Children's rights

Pulling out children from Gentle Hands to ‘reactivate trauma’ – director

Michelle Abad

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Pulling out children from Gentle Hands to ‘reactivate trauma’ – director

Infants and children are loaded onto buses as the Department of Social Welfare and Development social workers conducted a rescue operation and took custody of 120 infants and children housed at the Gentle Hands Orphanage in Quezon City on May 23, following a cease and desist order for alleged violations of the poor facility management that endanger the safety of children under their care. Gentle Hands Executive Director Charity Charity Graff has been given 20 days to comply with the complaints files against the care facility, as the DSWD takes the rescued children in different facilities in the city.

Jire Carreon/Rappler

The Department of Social Welfare and Development pulls out over 100 children from Quezon City-based orphanage Gentle Hands over alleged living standards violations, but the children cry as they are told they have to leave

MANILA, Philippines – The sudden pullout of over 100 children from Quezon City-based orphanage Gentle Hands will “reactivate trauma” for the many children in the facility who have experienced abuse, the facility’s executive director Charity Graff said on Tuesday, May 23.

Pulling out children from Gentle Hands to ‘reactivate trauma’ – director

The Department of Social Welfare and Development (DSWD) went through with pulling out the children on Tuesday in line with a cease and desist order (CDO) they issued over the organization’s alleged failure to comply with the agency’s minimum standards for residential facilities for children.

“This is reactivating trauma. When the children are here, they are processed, they have counselors, they meet with the counselors who are on call every week individually and in group sessions, and that’s to process rape, child abuse, abandonment, being a foundling, those kinds of things,” said Graff.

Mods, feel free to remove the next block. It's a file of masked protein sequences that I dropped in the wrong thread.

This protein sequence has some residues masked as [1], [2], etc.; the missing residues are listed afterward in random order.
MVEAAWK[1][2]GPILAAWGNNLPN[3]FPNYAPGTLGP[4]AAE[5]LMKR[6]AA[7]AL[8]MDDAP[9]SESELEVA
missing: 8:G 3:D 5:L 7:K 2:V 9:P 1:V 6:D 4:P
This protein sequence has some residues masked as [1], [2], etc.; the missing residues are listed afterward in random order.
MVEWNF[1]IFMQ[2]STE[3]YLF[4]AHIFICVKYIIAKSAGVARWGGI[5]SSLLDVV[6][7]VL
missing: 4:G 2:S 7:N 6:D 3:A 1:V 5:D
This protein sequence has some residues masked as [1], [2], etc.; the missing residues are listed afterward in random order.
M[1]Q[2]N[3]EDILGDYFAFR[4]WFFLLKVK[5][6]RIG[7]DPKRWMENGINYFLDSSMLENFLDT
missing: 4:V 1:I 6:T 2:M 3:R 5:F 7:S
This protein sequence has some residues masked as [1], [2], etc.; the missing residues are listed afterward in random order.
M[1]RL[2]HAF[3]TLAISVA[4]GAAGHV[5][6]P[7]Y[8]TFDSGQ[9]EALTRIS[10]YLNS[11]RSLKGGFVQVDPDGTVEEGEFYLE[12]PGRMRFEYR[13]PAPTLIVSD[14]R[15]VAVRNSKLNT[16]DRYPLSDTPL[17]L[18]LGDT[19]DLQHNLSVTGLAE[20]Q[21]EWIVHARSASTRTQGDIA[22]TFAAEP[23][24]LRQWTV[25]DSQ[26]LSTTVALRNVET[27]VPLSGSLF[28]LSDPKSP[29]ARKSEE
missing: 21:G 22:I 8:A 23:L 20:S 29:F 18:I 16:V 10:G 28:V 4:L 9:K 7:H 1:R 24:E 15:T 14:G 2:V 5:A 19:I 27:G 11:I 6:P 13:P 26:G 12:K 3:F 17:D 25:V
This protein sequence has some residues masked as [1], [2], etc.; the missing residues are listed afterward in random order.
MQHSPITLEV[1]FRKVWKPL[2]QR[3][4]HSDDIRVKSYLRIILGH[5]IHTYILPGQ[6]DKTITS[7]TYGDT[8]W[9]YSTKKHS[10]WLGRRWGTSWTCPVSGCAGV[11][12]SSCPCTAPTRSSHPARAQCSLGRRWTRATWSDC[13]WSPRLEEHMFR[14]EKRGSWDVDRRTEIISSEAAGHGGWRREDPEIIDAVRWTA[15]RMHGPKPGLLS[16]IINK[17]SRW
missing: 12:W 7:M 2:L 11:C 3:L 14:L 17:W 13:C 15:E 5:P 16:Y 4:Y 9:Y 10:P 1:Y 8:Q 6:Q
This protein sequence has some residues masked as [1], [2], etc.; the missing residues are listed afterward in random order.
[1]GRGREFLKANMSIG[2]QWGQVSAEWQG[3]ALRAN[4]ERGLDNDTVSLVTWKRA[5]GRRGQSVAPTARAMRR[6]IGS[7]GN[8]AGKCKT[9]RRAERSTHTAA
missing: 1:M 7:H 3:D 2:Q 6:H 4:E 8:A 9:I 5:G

“This incident will create trauma in the children that possibly just had stress or anxiety upon admission. It will re-trigger the kids that have already PTSD (Post-Traumatic Stress Disorder), and it will affect them for the rest of their life,” she added.

Graff, a Canadian who has been in the Philippines since 2000, worried about how well the kids would be taken care of, given that many have previously experienced trauma or have disabilities.

PULLOUT. Department of Social Welfare and Development social workers take custody of around 120 infants and children housed at the Gentle Hands Orphanage in Quezon City on May 23, following a cease and desist order for alleged violations of the poor facility management that endanger the safety of children under their care. Jire Carreon/Rappler

The CDO was issued on Monday, May 22, and the DSWD sent buses to Gentle Hands that evening. The DSWD and Gentle Hands eventually agreed to a “compromise” to not pull out the kids that evening, and the buses left empty. However, the pullout was still imminent.

Gentle Hands was given 20 days to comply with the DSWD’s findings. Meanwhile, the children were taken to Elsie Gaches Village in Alabang, Nayon ng Kabataan in Mandaluyong, and the Reception and Study Center for Children in Quezon City.

CEASE AND DESIST. The Department of Social Welfare and Development issues a cease and desist order against Gentle Hands Inc. Copy acquired from Women’s and Children’s Desk, Karingal Police Station, Quezon City
‘Imminent danger’

DSWD Secretary Rex Gatchalian said in a Malacañang briefing on Tuesday that he had personally received complaints about the Gentle Hands facility on Friday, May 19.

On Saturday, May 20, Gatchalian and social workers visited the facility to do a spot check. Some issues he mentioned were littered spaces, faulty ventilation, and overcrowding.

DSWD Assistant Secretary Romel Lopez in a message to reporters further specified Gentle Hands’ alleged violations:

  • Violation of Fire Code due to obstructed fire exits
  • Absence of social workers during the spot monitoring (DSWD’s protocols hold that social workers must be onsite 24/7), only caretakers were present
  • Overcrowded living conditions – 85 maximum capacity, but the orphanage housed over 100
  • “Non-compliance” due to use of triple-decker beds, when only up to double-decker beds can be used

“Even in the 20 days you cannot keep them there, because nga may mga immediate, imminent danger findings na kami eh (because we have immediate, imminent danger findings already),” said Gatchalian.